The Seed doesn’t do much other than demonstrate using a parameter (and let me work in some trivia-based numbers *)

<Storyboard x:Key="AnimateTarget">
<DoubleAnimationUsingKeyFrames Storyboard.TargetName="Transform"
Storyboard.TargetProperty="X">
<EasingDoubleKeyFrame KeyTime="0:0:0"
Value="0.0" />
<EasingDoubleKeyFrame KeyTime="0:0:3"
Value="202.0">
<EasingDoubleKeyFrame.EasingFunction>
<local:RandomEase EasingMode="EaseIn" Seed="3263827" Randomness="100"/>
</EasingDoubleKeyFrame.EasingFunction>
</EasingDoubleKeyFrame>
</DoubleAnimationUsingKeyFrames>
<DoubleAnimationUsingKeyFrames Storyboard.TargetName="Transform"
Storyboard.TargetProperty="Y">
<EasingDoubleKeyFrame KeyTime="0:0:0"
Value="0.0" />
<EasingDoubleKeyFrame KeyTime="0:0:3"
Value="202.0">
<EasingDoubleKeyFrame.EasingFunction>
<local:RandomEase EasingMode="EaseIn" Seed="8675309" Randomness="5"/>
</EasingDoubleKeyFrame.EasingFunction>
</EasingDoubleKeyFrame>
</DoubleAnimationUsingKeyFrames>
</Storyboard>

* 3263827 was the Novell Netware IPX address of the server for the first network I ever set up. Given the junk files that people put on that box, the number was fitting :)

That’s it for creating your own easing functions. As you can see, the hardest part is coming up with a formula that represents some interesting movement, and hasn’t already been included in the base class library. The plumbing code itself couldn’t get much simpler.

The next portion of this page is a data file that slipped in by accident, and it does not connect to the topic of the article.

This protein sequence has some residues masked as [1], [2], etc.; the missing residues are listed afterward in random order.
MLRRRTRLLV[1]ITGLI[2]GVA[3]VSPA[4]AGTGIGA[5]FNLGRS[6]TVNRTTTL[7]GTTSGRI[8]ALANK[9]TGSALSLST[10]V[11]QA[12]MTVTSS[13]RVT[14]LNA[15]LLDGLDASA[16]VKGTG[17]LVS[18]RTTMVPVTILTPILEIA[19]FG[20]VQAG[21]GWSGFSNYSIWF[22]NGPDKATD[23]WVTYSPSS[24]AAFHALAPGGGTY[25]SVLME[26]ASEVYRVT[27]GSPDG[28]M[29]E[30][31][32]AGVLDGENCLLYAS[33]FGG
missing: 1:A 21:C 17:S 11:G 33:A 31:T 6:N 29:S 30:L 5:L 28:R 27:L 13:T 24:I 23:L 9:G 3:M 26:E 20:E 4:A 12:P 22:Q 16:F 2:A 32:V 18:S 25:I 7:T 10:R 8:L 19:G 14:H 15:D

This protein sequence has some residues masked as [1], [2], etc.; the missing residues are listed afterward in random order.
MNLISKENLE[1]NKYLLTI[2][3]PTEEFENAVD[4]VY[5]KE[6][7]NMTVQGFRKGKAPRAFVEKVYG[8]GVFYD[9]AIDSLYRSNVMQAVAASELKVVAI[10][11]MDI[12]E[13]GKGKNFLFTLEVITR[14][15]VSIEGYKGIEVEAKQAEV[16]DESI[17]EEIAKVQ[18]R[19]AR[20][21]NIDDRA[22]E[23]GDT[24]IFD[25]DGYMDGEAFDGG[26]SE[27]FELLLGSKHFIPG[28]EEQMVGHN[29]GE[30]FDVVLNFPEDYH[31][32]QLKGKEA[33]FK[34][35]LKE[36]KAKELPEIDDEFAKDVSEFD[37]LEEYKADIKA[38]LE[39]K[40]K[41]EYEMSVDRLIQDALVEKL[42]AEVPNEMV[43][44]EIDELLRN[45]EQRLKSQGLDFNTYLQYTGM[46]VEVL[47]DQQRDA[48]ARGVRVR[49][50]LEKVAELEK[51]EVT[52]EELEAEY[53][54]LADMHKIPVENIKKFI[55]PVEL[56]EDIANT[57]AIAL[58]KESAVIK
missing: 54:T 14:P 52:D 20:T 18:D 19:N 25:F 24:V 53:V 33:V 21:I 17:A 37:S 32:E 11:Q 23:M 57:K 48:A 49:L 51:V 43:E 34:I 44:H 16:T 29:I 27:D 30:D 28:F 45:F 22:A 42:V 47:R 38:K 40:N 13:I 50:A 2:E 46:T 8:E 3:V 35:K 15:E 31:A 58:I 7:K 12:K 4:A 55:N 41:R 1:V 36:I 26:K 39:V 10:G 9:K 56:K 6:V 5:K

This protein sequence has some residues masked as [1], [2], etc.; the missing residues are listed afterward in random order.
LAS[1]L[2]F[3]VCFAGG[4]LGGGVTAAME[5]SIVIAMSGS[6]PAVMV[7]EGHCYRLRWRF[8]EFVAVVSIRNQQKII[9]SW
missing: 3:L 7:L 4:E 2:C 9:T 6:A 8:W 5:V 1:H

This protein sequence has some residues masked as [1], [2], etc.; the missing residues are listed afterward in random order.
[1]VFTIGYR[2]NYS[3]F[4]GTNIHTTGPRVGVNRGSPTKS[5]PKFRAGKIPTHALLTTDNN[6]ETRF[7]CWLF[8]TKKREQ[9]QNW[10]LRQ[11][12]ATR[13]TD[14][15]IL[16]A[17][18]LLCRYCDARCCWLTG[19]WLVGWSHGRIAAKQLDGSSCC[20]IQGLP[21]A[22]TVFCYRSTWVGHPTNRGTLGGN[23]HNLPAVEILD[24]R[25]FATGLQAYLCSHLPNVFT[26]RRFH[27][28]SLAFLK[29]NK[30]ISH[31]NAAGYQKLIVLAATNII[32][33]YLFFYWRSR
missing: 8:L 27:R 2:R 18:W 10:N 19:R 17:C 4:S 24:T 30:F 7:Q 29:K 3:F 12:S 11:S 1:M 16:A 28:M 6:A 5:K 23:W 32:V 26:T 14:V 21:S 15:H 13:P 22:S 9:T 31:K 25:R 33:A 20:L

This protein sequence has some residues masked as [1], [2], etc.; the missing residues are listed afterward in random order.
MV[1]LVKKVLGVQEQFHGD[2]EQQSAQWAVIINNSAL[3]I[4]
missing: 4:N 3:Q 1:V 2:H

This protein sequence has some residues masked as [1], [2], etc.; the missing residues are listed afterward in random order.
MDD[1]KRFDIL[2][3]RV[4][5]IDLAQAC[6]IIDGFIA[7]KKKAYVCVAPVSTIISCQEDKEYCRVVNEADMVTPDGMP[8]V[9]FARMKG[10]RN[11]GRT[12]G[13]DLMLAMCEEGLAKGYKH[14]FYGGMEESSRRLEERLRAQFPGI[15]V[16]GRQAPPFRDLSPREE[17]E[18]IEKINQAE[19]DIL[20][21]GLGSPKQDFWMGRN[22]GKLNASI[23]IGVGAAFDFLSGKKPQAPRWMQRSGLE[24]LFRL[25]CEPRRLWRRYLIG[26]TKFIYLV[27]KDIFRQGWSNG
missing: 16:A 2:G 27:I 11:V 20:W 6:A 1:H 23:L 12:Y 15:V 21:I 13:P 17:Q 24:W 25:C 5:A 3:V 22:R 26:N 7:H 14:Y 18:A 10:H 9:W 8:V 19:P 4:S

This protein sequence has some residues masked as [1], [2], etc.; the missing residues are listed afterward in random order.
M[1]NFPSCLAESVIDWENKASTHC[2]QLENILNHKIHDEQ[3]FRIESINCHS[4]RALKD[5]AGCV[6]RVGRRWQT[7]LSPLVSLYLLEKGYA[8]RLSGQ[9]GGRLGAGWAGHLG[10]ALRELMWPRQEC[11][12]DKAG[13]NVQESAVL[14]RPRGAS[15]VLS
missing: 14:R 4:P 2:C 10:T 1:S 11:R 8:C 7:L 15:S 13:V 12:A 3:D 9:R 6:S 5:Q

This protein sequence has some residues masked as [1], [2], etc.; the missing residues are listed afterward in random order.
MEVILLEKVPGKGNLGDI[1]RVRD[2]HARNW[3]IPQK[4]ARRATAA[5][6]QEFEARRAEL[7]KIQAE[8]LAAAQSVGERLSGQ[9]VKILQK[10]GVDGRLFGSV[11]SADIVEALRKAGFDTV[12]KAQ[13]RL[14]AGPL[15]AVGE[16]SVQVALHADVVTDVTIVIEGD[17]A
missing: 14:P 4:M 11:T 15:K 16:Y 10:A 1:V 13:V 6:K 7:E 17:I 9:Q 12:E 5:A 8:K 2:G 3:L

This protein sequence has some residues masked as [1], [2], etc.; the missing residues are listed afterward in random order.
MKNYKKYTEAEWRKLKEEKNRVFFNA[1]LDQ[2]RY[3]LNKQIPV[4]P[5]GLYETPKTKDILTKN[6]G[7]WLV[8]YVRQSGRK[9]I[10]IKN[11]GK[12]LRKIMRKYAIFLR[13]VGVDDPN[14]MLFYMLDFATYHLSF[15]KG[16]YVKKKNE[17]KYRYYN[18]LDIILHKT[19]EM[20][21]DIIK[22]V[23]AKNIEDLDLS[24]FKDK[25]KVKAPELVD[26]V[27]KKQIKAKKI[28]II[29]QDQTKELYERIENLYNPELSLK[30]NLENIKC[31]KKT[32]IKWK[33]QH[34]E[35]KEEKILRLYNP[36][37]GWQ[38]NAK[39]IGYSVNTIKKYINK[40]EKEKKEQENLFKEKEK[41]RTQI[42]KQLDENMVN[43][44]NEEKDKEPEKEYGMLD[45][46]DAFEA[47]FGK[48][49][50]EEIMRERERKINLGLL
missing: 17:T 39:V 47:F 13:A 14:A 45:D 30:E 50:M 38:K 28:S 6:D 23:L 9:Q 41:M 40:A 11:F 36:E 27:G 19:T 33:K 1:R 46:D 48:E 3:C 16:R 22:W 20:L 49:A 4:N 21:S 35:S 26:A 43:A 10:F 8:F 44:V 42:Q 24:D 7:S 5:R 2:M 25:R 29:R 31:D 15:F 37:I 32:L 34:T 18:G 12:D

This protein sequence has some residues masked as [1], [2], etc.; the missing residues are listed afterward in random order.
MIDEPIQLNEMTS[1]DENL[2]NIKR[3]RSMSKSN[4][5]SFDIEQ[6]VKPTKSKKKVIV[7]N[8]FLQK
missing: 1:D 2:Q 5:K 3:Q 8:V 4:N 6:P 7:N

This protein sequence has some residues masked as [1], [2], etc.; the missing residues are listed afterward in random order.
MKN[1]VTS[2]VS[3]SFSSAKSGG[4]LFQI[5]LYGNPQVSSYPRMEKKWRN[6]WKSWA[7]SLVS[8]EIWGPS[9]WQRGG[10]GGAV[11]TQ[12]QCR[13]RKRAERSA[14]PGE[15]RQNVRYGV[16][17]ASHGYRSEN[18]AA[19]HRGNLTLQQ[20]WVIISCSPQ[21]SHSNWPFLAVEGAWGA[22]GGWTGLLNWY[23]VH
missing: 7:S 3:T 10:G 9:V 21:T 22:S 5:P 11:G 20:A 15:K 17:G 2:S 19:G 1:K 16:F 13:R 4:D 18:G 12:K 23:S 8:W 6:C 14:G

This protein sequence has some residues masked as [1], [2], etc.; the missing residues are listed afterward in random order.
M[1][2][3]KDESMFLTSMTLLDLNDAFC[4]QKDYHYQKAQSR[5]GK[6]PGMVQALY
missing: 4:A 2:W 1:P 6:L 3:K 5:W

Source code and a video version of this example will be up on windowsclient.net soon. I’ll update this post with links at that time.

 

Topics:

Published at DZone with permission of Pete Brown. See the original article here.

Opinions expressed by DZone contributors are their own.

THE DZONE NEWSLETTER

Dev Resources & Solutions Straight to Your Inbox

Thanks for subscribing!

Awesome! Check your inbox to verify your email so you can start receiving the latest in tech news and resources.

X

{{ parent.title || parent.header.title}}

{{ parent.tldr }}

{{ parent.urlSource.name }}